Time management: Top tips to improve your performance

Top tips for great timekeeping and time management

I’m betting that during any given day you have tens of places to be, and hundreds of jobs to complete. Indeed, your days are probably something of a logistical nightmare, with spare moments occupied by schedules and to-do lists. How you manage your time can greatly affect your success, and your business’s productivity. Indeed, unless you’ve got a time machine up your sleeve great time management is probably your best weapon in your fight against your in-tray.

Time management: Top tips to improve your performance

These top tips for great timekeeping, and time management, should stand you in good stead for increasingly productive weeks…

Make sure you know the time

This one goes without saying, but make sure you know what time it is. There’s a good chance that a sizeable chunk of your day is going to be dictated by deadlines, meetings, and appointments, so it’s essential that you’re mindful of the time. Most of us will rely on a watch, or the clock on our phones or desktops. Ensure yours are synchronized, so you’re never late again.

It’s time to get organised

Getting organised is the key to great time management. After all, how can you arrive anywhere on time if you’re not actually sure where you’re supposed to be? Become accustomed to carrying a diary or organiser around with you, and log each appointment as it’s agreed. Set yourself a reminder on your phone, or personal tablet, if you must. If you’re particularly forgetful add meetings and appointments to a desktop calendar, and an electronic calendar. Well, you can never be too careful now, can you?

Get to grips with your workload

Understanding your workload is vital for great timekeeping. Do you know how you use each hour of your day, or how much time certain tasks take to complete? Once you’re able to understand your schedule and the kind of work you can complete in any given period, you’ll be able to organise your workload accordingly. Many people who fail to keep time do so because they have no comprehension of where that time actually goes. Understanding your own abilities, and the time it takes to produce results, will help you to banish those more unproductive moments.

Learn to prioritise

If you’re anything like me your ‘to-do’ list is probably longer than your arm, and growing steadily as the day progresses. How do you add to that list? Are jobs prioritised in order of their importance or the time they take to complete? Do you add to your schedule as you think of new projects? Start treating your assigned tasks as appointments, and schedule times to complete them, or at least give them your attention. You’ll notice that your time management improves once you’re able to focus on the task at hand – and give those important matters your full attention.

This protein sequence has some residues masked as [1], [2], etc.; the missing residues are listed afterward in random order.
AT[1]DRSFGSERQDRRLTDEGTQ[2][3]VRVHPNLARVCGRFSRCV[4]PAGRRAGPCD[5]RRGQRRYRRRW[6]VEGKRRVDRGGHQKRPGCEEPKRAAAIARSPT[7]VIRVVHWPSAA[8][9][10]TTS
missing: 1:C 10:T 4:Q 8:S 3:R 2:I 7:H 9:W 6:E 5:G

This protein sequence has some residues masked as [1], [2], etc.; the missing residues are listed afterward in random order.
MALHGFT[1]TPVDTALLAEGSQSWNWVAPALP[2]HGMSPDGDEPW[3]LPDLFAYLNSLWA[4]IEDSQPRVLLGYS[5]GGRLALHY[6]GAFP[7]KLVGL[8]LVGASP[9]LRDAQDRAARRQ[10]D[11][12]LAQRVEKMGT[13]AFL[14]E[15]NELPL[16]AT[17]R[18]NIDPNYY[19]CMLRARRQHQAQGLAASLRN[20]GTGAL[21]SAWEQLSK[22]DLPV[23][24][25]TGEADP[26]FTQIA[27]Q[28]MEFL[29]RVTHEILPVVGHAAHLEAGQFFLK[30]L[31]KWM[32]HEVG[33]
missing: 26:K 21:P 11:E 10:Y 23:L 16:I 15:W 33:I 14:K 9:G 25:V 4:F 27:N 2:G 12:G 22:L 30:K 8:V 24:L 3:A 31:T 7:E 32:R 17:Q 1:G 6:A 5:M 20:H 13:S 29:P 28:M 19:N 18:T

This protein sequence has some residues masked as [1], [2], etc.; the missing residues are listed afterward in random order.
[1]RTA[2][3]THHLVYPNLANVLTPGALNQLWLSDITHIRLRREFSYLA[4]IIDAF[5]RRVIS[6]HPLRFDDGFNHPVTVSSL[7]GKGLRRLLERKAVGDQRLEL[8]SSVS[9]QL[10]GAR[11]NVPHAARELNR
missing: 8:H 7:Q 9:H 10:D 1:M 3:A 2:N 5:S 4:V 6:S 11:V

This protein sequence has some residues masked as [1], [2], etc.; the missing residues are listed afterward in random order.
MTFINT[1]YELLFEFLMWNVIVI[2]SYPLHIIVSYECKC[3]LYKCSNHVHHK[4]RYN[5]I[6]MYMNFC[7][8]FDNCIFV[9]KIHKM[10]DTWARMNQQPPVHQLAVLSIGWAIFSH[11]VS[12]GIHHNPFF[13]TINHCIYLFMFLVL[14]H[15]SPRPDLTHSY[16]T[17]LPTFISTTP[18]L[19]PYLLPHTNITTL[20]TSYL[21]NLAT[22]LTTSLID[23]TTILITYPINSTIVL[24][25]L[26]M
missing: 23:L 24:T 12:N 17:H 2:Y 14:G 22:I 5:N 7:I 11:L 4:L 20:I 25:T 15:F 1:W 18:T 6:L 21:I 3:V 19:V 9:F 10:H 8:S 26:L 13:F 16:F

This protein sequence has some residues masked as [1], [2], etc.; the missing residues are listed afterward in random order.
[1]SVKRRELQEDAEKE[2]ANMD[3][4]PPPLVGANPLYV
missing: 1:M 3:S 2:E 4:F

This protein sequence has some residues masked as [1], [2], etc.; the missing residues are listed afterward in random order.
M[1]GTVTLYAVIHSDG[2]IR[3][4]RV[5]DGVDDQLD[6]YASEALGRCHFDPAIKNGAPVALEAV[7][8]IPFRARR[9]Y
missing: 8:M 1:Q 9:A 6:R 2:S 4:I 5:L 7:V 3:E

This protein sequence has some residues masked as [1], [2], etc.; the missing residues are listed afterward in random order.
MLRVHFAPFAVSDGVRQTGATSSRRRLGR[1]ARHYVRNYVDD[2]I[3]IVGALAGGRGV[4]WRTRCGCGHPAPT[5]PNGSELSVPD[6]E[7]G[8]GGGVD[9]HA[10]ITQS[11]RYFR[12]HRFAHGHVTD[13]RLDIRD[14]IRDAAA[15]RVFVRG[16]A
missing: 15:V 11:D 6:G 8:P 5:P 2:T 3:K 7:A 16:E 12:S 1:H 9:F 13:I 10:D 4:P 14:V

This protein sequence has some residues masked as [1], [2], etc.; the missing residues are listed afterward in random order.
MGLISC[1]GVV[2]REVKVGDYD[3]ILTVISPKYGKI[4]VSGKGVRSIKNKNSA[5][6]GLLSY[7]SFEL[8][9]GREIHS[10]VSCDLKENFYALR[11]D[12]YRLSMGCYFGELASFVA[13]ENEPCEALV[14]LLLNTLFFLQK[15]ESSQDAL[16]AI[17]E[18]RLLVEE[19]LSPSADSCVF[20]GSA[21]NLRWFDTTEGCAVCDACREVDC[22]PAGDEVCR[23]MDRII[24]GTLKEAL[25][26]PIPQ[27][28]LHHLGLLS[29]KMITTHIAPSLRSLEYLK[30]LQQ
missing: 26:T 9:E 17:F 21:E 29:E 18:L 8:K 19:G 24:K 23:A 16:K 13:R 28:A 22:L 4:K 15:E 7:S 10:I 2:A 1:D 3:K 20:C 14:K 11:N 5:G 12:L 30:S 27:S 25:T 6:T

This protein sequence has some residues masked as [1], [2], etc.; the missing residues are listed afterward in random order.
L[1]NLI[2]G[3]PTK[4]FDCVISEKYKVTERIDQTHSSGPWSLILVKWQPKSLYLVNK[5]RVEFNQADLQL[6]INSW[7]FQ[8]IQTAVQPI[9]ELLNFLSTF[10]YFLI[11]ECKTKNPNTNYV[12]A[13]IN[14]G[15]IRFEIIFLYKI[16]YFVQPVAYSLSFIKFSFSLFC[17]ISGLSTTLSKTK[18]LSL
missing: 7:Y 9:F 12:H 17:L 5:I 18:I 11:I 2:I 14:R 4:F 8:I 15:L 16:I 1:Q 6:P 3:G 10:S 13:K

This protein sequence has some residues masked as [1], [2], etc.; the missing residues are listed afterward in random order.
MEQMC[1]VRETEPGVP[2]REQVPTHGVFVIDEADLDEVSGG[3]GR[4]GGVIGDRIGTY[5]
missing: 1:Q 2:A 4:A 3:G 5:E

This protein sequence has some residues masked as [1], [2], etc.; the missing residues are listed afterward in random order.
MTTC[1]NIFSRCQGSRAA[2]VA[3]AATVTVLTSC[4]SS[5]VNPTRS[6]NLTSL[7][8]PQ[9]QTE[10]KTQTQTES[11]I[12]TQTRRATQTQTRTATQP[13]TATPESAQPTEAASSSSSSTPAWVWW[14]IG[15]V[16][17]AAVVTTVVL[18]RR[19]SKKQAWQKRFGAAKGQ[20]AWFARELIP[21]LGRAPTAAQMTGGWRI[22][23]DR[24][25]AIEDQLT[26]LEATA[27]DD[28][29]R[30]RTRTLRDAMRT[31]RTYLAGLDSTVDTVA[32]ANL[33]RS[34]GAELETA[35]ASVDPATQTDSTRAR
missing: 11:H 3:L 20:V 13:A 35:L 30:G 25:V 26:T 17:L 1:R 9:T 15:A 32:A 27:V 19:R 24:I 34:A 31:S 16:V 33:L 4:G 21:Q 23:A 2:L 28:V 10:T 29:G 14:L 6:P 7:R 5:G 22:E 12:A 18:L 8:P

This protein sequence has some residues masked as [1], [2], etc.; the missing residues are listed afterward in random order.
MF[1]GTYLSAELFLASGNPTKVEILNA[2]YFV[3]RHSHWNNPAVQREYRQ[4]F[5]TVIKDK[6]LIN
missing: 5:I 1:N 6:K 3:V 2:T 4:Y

Schedule breaks, interruptions, and unforeseen circumstances

It’s all very well if your day runs to plan, but what happens if a last minute, urgent project is thrown your way? Do you have enough hours in the day to complete that too? The key to success is to plan your day with allowances for breaks and interruptions. Rather than running to the wire, ensure you’re always working with a spare hour or two in the bank. Spread out across the day, this time can be used for that urgent conversation your colleague needs to have, or the unforeseen project.

Take time to save time

If you spend the majority of your day making phone calls get used to planning what you’ll say, and pre-empting the kind of response you’d favour. Working in sales your ideal result is likely to be a sale or a solid lead, for example. Rather than wasting precious time ‘uhming’ and ‘ahhing’ during your phone call aim to know exactly what you’d like to say, and how you’ll counter arguments, beforehand. The more efficient your calls, the more productive your day is likely to be; it’s a case of taking time to save time in the long run.

Above all, leave yourself plenty of time, every time. You may think that you’re being productive by multi-tasking and squeezing numerous jobs into a single afternoon. However, all you’re likely to be doing is causing yourself confusion and making someone else more work in the long run. Would you rather do a single job well, or several jobs so poorly that you’ll need to re-do them tomorrow? Great time management needn’t be hard, as long as you’re able to take the time now to get everything right.

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